Celebrity Advertisements Not Really Working
by Liz Colville
A new study suggests that advertisements featuring celebrities are not successful, and in some cases do worse than advertisements featuring regular folk, usually middle-aged men posing as grandfathers, but who definitely aren’t, who at some point bend down to pat a dog while telling you that the thing they are endorsing “may” kill you, where “may” is a kind of verbal asterisk leading to an invisible disclaimer about how everyone dies some time, and wouldn’t you like a drug to keep things interesting, but not necessarily better, until then?
The study, conducted by Ace Metrix, points out that not only do companies regularly turn to celebrities to help sell products, they often “develop campaigns around them,” which, hey, may be putting the cart before the horse. The only person who should give a celebrity special treatment is the celebrity herself, but celebrities are always forgetting to be nice to themselves, so there are companies and ad agencies to do it instead. This is turning out to be expensively selfless of those companies.
Ace Metrix has this to say:
In our data, whether or not a celebrity endorses a product was unimportant in determining whether a product resonated with viewers. In fact, when compared with industry norms, relatively few celebrity ads were able to earn performance marks above their industry averages.
Emphasis all theirs! For example, the company found that “N/A” did far better than Peyton Manning, Jim Nantz with Peyton Manning, and Beyonce Knowles when it came to selling digital TVs for companies including Panasonic, Sony, Toshiba, and Vizio. The authors suggest that ad agencies “focus on the creative content of an ad” rather than multi-million-dollar endorsement deals. They do say that the Snickers campaigns with Betty White and Aretha Franklin did well! But celebrities are usually only “effective if given the right context.”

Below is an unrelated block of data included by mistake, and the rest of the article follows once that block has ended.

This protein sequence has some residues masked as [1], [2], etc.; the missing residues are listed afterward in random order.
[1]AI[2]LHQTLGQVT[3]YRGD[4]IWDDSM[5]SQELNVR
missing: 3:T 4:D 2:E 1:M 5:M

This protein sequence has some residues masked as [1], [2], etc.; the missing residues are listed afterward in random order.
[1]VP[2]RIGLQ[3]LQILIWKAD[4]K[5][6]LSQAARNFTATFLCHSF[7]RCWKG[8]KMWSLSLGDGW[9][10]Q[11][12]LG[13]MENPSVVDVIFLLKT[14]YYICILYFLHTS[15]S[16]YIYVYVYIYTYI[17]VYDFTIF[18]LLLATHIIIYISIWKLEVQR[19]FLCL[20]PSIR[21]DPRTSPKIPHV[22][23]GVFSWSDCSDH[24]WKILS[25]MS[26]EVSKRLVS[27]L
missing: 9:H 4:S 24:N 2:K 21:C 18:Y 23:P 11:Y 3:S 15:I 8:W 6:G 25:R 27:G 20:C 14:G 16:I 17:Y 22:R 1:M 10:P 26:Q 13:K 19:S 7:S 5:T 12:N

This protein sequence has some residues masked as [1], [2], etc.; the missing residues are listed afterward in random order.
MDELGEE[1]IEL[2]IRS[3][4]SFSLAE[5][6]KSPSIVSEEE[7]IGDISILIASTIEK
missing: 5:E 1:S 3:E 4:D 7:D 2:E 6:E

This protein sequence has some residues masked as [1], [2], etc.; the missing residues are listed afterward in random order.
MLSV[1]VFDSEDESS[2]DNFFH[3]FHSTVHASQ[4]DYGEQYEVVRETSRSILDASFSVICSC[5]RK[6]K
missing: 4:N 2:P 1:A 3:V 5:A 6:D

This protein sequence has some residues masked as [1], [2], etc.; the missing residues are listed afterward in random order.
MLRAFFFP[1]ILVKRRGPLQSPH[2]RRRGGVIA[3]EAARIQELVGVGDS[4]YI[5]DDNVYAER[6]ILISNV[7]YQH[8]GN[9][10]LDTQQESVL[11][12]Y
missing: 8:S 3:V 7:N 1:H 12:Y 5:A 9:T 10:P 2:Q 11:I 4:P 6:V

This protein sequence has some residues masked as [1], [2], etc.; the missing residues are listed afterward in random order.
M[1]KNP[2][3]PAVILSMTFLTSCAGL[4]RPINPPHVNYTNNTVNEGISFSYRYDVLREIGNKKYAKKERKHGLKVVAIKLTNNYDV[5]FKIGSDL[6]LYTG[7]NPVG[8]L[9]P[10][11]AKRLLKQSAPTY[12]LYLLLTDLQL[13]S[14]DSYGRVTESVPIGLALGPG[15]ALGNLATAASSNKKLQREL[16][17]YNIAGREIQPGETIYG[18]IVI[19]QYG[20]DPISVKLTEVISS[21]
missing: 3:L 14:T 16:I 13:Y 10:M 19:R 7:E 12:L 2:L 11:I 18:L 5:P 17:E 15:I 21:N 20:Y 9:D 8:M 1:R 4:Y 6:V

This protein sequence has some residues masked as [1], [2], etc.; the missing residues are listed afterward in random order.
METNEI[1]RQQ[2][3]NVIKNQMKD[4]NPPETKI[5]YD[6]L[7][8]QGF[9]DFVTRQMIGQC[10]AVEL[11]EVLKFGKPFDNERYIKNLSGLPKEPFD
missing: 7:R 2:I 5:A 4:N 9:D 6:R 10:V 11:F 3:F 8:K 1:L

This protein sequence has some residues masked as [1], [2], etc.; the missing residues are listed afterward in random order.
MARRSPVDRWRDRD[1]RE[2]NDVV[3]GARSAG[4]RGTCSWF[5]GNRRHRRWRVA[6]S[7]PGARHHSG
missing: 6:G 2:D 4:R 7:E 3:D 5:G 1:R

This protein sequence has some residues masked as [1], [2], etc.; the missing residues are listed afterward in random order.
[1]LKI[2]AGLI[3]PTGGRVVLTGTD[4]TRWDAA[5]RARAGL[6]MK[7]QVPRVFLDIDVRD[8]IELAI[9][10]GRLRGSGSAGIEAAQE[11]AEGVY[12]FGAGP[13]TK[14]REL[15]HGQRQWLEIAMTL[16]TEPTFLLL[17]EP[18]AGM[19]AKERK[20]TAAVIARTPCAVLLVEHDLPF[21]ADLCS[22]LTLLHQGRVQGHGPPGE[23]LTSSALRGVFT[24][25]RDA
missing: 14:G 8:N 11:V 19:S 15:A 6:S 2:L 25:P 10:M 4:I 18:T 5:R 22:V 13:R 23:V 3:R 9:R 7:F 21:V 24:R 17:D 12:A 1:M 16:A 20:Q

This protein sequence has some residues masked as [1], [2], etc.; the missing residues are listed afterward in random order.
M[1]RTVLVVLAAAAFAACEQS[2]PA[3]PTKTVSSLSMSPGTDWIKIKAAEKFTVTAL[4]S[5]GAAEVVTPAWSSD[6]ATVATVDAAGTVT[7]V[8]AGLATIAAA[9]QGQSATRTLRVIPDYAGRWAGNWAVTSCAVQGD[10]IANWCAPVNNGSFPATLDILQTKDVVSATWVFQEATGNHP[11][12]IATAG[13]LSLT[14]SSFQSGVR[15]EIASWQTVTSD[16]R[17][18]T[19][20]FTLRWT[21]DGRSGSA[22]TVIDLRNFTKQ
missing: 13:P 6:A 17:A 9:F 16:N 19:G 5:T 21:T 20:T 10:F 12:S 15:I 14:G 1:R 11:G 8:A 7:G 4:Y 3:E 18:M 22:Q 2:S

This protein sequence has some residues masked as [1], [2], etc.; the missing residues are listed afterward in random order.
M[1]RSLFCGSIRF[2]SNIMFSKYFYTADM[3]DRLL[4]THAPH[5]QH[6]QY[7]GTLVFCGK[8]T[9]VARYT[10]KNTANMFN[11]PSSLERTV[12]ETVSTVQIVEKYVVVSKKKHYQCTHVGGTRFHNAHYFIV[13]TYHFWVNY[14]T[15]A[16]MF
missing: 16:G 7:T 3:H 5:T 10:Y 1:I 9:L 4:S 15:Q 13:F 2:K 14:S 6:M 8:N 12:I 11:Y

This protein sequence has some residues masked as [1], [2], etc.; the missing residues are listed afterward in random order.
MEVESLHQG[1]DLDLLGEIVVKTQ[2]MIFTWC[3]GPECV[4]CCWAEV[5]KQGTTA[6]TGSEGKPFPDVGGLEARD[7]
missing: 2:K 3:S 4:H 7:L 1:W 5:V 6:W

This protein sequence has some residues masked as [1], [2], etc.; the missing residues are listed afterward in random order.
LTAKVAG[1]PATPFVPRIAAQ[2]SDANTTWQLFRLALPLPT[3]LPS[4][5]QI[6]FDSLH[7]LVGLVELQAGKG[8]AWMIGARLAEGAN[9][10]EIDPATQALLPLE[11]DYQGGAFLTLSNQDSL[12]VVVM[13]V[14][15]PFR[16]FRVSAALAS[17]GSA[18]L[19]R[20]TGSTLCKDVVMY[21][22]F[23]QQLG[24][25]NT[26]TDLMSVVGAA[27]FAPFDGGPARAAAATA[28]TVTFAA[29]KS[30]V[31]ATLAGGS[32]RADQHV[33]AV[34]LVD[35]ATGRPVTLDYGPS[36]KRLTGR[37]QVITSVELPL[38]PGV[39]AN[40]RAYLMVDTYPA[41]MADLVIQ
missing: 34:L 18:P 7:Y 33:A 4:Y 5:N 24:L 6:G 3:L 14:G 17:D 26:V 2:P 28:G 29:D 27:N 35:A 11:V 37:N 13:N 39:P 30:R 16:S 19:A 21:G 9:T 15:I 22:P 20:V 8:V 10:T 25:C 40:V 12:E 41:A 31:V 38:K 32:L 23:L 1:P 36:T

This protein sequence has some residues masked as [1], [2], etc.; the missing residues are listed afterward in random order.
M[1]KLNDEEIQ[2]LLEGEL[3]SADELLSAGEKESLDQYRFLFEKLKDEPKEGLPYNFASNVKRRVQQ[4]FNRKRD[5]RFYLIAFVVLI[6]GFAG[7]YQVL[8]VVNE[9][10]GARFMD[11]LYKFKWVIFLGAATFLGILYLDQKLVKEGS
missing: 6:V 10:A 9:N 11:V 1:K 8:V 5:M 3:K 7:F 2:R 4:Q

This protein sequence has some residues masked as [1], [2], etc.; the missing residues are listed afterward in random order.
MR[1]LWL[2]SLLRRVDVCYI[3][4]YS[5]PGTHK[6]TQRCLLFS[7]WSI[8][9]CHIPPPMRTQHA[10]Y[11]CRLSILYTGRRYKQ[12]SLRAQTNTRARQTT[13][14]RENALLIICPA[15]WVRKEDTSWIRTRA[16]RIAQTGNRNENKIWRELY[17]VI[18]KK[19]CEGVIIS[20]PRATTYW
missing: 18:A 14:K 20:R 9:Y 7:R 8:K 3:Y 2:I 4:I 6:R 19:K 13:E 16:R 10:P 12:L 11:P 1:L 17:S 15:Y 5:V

Some more interesting and amusing excerpts from the study:
Some women believe Sarah Jessica Parker is beautiful — others do not.
Oprah aside, it is remarkable that so few celebrity ads were able to considerably impact viewer perceptions beyond industry norms.
Oprah always gets to be aside.
Altogether 52 ads (one fifth of all celebrity ads tested) yielded negative lift scores in excess of 10 percent.
Meaning they sucked! Sorry to interrupt:
Tiger Woods, Dale Earnhart Jr., Diddy, Lance Armstrong, Kenny Mayne, Jamie Lee Curtis, Andie MacDowell, Joe Montana, and Rachel Zoe (the “multiple offenders”) each had multiple ads that resulted in Ace Scores below industry norms.
Lance Armstrong! That’s because he’s a lying sonuva — sorry. Anyway, Jamie Lee Curtis too. And Andie MacDowell! Glad to hear the seemingly-built-into-her-actual-show Rachel Zoe ads for Bing.com weren’t effective.
Finally, you may be pleased, or at least not surprised, to know that:
The absolute worst performer…was Tiger Woods. Collectively, Woods’ two ads averaged 23 percent below the industry average (i.e., negative lift or “sink”) and was equally unreceptive among men, women, young, and older viewers.
Ace Metrix goes on to discuss why exactly these ads didn’t work. The implication is that the ads focused too much on the celebrities and not enough on, like, doing things well, e.g. the ads didn’t tell viewers much about the product, and sometimes they didn’t even make it clear what the product was. Now if only I could watch a show without knowing what it was.